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Tag: nginx-proxy

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How to Make a Domain Proxy for Digital Ocean Spaces

Digital Ocean has been my go to solution for hosting for many years. When the Spaces service, an S3 compatible object store, was introduceed, I jumped on board right away. The service performs well and allows me to manage all the web infrastructure from one location.

The drawback with Spaces, to me, is how custom domains are handled. It is possible to do, but you have to turn over DNS control of the domain to Digital Ocean. That is not always possible or practical to do. For a couple years I have run various sites with the domain provided by Digital Ocean.

A default Spaces domain has the format: account.datacenter.digitaloceanspaces.com
For my personal blog this looks like: lobaugh.sfo2.digitaloceanspaces.com

A useable, but not very attractive domain. I decided to revisit the topic.

Nginx has some powerful proxy capabilities in it, and it turns out that it works quite well to create a domain proxy.

With the proxy enabled, visiting
https://assets.lobaugh.net/image.png
Will return the file from
https://lobaugh.sfo2.digitaloceanspaces.com/image.png

Running my own domain proxy does introduce additional complexity and slight overhead, but I am comfortable with it.

I will present the nginx.conf file in its entirety here, then walk through it below.

log_format upstream '[$time_local] Requested: $host$uri - Proxied $proxy_host - Response time remote $upstream_response_time request $request_time';proxy_cache_path /tmp/nginxcache levels=1:2 keys_zone=my_cache:10m max_size=2g 
inactive=600m use_temp_path=off;server {listen 80;location / {
proxy_cache my_cache;
proxy_pass https://lobaugh.sfo2.cdn.digitaloceanspaces.com$uri$is_args$args;
add_header X-Proxy-Cache $upstream_cache_status;
access_log /dev/stdout upstream;
}
}

That’s it! The configuration is fairly simple.

* log_format upstream — (optional) Establishes the format of the log file. Not needed if logging is disabled. Turning off logging may help performance.
* proxy_cache_path — Configures the nginx caching of the files from Spaces. A 10 minute cache, with a max of 2 gigabytes is created. Though not necessary, this will help save on server resources and wait time for clients.
* server.listen — Establish the web service
* server.location — Configure the web service
* proxy_cache — Sets up the previously configured cache
* proxy_pass — This is the meat and potatoes. This passes the call to assets.lobaugh.net to the Spaces service, and retrieves the file
* add_header — (optional) Adds a simple header item that allows us to inspect whether the response was cached. Can be safely left out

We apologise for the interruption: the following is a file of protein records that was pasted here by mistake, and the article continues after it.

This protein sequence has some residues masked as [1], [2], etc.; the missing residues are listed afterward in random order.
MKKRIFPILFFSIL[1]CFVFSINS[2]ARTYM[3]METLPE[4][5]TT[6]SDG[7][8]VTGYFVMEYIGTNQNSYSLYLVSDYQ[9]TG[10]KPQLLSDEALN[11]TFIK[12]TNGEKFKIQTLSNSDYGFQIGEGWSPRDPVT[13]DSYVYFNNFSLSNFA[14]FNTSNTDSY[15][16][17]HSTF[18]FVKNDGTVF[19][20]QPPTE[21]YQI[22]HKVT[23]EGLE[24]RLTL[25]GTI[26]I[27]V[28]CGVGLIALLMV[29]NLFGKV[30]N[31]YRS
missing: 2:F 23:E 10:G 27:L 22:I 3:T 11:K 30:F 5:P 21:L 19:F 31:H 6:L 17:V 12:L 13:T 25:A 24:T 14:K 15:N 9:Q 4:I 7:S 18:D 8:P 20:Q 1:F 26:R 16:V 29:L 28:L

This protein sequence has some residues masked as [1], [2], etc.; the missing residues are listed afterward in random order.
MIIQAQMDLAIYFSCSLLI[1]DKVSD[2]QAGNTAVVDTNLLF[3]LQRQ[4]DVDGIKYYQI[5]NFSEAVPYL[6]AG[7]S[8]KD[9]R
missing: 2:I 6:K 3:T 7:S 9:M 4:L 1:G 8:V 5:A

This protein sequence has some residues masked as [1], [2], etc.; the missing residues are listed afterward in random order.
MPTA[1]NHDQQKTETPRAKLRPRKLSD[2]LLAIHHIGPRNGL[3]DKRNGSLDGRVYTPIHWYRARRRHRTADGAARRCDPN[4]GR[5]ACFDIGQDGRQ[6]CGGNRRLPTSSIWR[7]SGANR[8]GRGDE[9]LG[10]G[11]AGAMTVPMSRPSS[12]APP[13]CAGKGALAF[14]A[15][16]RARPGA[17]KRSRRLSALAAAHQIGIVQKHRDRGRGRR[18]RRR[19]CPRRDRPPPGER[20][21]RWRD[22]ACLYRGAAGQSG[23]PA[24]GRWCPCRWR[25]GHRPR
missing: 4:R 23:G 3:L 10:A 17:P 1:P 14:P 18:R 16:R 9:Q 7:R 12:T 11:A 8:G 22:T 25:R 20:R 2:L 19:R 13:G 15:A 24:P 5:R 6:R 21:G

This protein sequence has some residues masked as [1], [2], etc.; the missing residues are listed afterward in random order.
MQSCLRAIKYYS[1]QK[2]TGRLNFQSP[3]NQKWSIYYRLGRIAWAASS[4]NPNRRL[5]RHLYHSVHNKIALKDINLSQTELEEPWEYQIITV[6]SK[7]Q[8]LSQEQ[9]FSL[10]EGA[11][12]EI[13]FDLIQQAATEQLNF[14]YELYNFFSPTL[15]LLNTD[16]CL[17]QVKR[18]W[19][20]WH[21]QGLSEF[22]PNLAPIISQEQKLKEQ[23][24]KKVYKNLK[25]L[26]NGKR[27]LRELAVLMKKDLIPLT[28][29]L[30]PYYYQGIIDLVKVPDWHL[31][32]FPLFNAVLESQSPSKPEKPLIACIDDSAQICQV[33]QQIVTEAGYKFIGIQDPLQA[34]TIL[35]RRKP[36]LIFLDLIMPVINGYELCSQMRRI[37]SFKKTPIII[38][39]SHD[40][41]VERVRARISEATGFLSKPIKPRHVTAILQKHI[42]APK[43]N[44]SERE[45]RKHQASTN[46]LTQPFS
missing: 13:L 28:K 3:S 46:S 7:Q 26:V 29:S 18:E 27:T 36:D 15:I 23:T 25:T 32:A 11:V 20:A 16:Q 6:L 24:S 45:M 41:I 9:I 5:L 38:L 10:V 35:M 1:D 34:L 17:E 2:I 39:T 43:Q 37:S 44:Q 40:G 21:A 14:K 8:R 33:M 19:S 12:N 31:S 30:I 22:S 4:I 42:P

* access_log — Send the output of the log to /dev/stdout, based on the upstream format. Not needed if logging is disabled. Turning off logging may help performance

This is v1 of the configuration. Nginx provides a lot of neat options that can tweak and optimize it. To learn more about the options, here are a few helpful links:

https://docs.nginx.com/nginx/admin-guide/web-server/reverse-proxy/ 
http://nginx.org/en/docs/http/ngx_http_proxy_module.html#proxy_pass
https://dev.to/danielkun/nginx-everything-about-proxypass-2ona 
https://www.digitalocean.com/community/tutorials/understanding-nginx-http-proxying-load-balancing-buffering-and-caching
https://www.nginx.com/blog/nginx-caching-guide/ 
https://dev.to/shameemreza/accelerate-your-website-with-nginx-as-a-reverse-proxy-cache-a9o

I am satisfied with this setup for now. It has allowed me to achieve the custom domain I wanted, and has minimal performance impact.

Looping stairs

How to fix a WordPress HTTPS redirect loop with an NGINX reverse proxy

If your WordPress site is set up to use HTTPS and a reverse proxy, such as an NGINX reverse proxy, is put in front of it you may wind up with an infinite redirect loop.

Following the redirect in dev tools, it looks like this is happening:
https://example.com -> https://example.com

A head scratcher for sure, but understanding what is going on behind the scenes reveals the issue and the solution together.

Here is what is actually happening:

  • Request is made to https://example.com
  • The reverse proxy catches the request and makes it’s own request to http://example.com. Take special note that the schema changed to http.
  • The WordPress site sees a request for http://example.com and says, “Hey, that’s not right, I am at https://example.com” and tells the browser to go there
  • Repeat indefinitely

You could change the site to support http to the exclusion of https, however that is hacky and anything wanting https will still work itself into an infinite redirect.

An easier solution is to trick WordPress into thinking the request is https enabled.

WordPress looks at a server variable when determining the status of https. Open your wp-config.php file and add the following just after the <?php tag:

if ( $_SERVER['HTTP_X_FORWARDED_PROTO'] == 'https' ) {
    $_SERVER['HTTPS'] = 'on';
    $_SERVER['SERVER_PORT'] = 443;
}

And now your site will work as originally anticipated.

Dastardly isn’t it 😉

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